Making the transition from teacher to teacher researcher can result in a range of classroom and career benefits; however, getting started in classroom-based research can be a bewildering endeavor when undertaken alone. In this presentation, I will introduce a unique project that aims to provide an opportunity for language teachers to independently replicate a quantitative research study on writing fluency in their own classrooms and do so concurrently with a team of other teacher researchers connected through an online discussion forum and resource center built with the popular Moodle platform. Teachers who join the project will discuss issues, raise questions, and share ideas about the research process while making use of online resources and receiving guidance through each step of the research process. The goals for the teachers include developing skills and knowledge in fundamentals of quantitative research, connecting with a community of EFL teacher researchers, producing a manuscript with potential for publication, and gaining experience with Moodle. I will provide an overview of the project, describe the structure and function of the Moodle site, and explain potential benefits and applications for this approach to professional development. The project will begin next January with data collection taking place in the Spring 2012 semester. Interested teachers will have the opportunity to ask questions and sign up after the presentation.


Gregory Sholdt teaches in the School of Languages and Communication at Kobe University. His interests include teacher development, classroom-based research methods, English for academic purposes, and fluency instruction. Based on his graduate studies and teaching of introductory statistics courses at the University of Hawaii, he has been exploring innovative approaches to professional development through classroom-based research. He has developed and given a number of professional development workshops and presentations throughout Japan, and created an online research methods course in 2009 for language teachers through MASH Collaboration. He currently serves on the Editorial Advisory Board for the JALT Journal.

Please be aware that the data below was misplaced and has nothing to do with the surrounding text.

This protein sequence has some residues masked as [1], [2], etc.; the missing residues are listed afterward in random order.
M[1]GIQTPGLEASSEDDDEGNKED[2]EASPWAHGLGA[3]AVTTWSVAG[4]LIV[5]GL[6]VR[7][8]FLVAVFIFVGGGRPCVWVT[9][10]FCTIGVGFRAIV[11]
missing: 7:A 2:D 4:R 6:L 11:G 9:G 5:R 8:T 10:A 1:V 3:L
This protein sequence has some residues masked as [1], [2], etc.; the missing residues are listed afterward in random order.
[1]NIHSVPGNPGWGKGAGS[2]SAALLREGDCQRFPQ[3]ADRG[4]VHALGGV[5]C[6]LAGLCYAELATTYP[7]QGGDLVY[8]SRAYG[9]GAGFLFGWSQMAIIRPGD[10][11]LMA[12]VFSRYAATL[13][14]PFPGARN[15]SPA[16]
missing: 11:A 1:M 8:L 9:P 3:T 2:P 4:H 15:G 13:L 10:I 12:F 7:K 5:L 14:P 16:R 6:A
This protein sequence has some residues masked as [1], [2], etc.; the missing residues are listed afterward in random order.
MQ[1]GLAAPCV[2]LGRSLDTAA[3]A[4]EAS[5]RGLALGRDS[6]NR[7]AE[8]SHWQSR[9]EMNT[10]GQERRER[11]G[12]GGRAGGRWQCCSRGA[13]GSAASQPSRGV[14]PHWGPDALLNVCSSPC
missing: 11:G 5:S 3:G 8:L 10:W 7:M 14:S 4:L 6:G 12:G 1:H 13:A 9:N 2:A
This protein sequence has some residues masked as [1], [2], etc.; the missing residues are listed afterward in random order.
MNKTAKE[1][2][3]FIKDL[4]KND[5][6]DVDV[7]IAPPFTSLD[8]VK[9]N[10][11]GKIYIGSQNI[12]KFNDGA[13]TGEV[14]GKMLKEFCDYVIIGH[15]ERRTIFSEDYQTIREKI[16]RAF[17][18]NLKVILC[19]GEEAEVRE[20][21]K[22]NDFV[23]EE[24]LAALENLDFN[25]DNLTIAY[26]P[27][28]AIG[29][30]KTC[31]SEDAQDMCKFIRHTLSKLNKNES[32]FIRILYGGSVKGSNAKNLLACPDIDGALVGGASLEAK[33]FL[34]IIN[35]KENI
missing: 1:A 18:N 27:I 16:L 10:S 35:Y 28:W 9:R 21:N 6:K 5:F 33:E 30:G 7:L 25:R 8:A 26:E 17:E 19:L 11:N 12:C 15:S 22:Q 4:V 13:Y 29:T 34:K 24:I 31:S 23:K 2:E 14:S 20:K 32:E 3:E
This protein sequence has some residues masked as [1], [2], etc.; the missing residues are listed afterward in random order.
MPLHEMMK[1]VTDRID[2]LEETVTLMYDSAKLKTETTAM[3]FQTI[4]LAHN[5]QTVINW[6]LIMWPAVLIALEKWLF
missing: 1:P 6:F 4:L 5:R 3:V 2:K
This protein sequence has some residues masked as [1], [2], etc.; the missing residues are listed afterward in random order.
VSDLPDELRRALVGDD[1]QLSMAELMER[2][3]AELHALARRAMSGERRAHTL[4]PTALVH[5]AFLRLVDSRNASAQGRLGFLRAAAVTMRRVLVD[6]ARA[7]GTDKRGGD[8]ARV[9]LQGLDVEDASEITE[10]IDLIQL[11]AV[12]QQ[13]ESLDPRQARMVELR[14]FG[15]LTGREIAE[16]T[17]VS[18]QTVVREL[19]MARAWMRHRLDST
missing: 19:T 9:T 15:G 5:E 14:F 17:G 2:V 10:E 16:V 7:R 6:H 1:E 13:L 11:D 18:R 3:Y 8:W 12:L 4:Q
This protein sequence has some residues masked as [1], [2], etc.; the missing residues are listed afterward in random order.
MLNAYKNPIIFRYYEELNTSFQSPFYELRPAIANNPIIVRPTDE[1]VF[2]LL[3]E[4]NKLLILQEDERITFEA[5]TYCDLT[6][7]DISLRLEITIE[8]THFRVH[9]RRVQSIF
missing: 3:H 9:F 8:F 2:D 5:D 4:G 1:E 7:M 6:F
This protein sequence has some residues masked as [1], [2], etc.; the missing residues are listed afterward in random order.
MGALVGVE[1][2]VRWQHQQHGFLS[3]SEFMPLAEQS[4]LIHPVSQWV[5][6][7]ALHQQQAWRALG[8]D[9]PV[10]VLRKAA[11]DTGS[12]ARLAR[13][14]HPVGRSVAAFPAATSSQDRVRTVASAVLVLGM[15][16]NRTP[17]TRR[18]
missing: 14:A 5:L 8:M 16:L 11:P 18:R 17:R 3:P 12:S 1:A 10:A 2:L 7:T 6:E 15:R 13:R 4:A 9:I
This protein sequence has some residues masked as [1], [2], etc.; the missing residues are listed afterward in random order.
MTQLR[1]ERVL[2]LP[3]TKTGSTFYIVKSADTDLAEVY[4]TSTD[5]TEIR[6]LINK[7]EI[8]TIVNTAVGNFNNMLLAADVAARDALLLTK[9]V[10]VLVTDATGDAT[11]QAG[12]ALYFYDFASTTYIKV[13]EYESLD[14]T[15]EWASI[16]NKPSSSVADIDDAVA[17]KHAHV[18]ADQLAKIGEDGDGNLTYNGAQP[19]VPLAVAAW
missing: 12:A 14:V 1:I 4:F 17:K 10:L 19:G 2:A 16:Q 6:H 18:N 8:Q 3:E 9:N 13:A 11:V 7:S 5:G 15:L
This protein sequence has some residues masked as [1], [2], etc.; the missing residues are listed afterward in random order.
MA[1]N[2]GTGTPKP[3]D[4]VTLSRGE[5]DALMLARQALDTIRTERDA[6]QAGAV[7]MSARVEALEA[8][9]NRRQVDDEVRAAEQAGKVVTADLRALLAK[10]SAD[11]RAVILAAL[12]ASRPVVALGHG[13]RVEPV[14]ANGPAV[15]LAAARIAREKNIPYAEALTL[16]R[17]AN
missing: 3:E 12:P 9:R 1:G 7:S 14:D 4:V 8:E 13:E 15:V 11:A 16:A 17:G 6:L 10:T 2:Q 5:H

For additional information about the talk, or if you would like to be included in the reservation for a post-lecture dinner, contact Chris Stillwell:

SILC Contact number (December 7 only): 096 326-3850

Advising for language learner autonomy conference held at KUIS

14 11 2011

Kanda University of International Studies hosted the Advising for language learner autonomy: A Learner Autonomy SIG event last Saturday, November 12th. The conference focused on language advising. Conference convener Dr. Jo Mynard added, “As far as I know, there has not been an event dedicated to advising in eleven years, so the time was definitely right for this conference.”

Plenary speakers included University of Birmingham’s Lucy Cooker and Macquarie University’s Dr. Chris Candlin. Aside from the main speakers, there were eighteen presentations, one workshop, ten posters and ten virtual presenters, who beamed their talks in from remote locations around the world. Talks focused on the field of advising for language learner autonomy. Although most delegates were from Japan, others hailed from over ten countries. “Advising for language learner autonomy is quite a specialist and emerging strand of applied linguistics, so I was really happy that we managed to attract over one hundred delegates,” reflected Dr. Mynard. For those who could not attend, some information, including presentation slides are still available on the conference website. More photos from the event can be seen here.

Video: The SALC at 10 years

7 11 2011

The Self-Access Learning Centre (SALC) at Kanda University of International Studies celebrates its 10th year of facilitating autonomous language learning in 2011. Watch interviews with SALC founder Lucy Cooker and current director Dr. Jo Mynard. More at:

Published: Blended learning spaces: synchronous blending

7 11 2011

ELI lecturers Lara Promnitz-Hayashi, Daniel Jenks, Joe Geluso, Joachim Castellano and former lecturers Dirk MacKenzie and Roman Delgado, have published an article in the April 2011 issue of JALTCALL Journal. Publication details are as follows:

MacKenzie, D., Promnitz-Hayashi, L., Jenks, D., Geluso, J., Delgado, R., & Castellano, J., & Hinkleman, D. (2011). Blended learning spaces: Synchronous Blending. JALTCALL Journal 7(1), 43-60.

Discussions of blended learning (BL) have generally failed to account for the synchronous combination of computer-mediated and face-to-face interactions that can occur within a blended learning space (BLS). This paper provides an overview of BLS use by a department of 51 teachers at a Japanese university specializing in foreign language learning. Data was collected via a teacher questionnaire (n=38, response rate=75%) and follow-up interviews. Compared to non-BLS lessons, BLS lessons had different lesson goals, different patterns of interaction, different types of homework, more variety of media, and more variety of input and output. BLS lessons also showed signs of increased learner autonomy and motivation.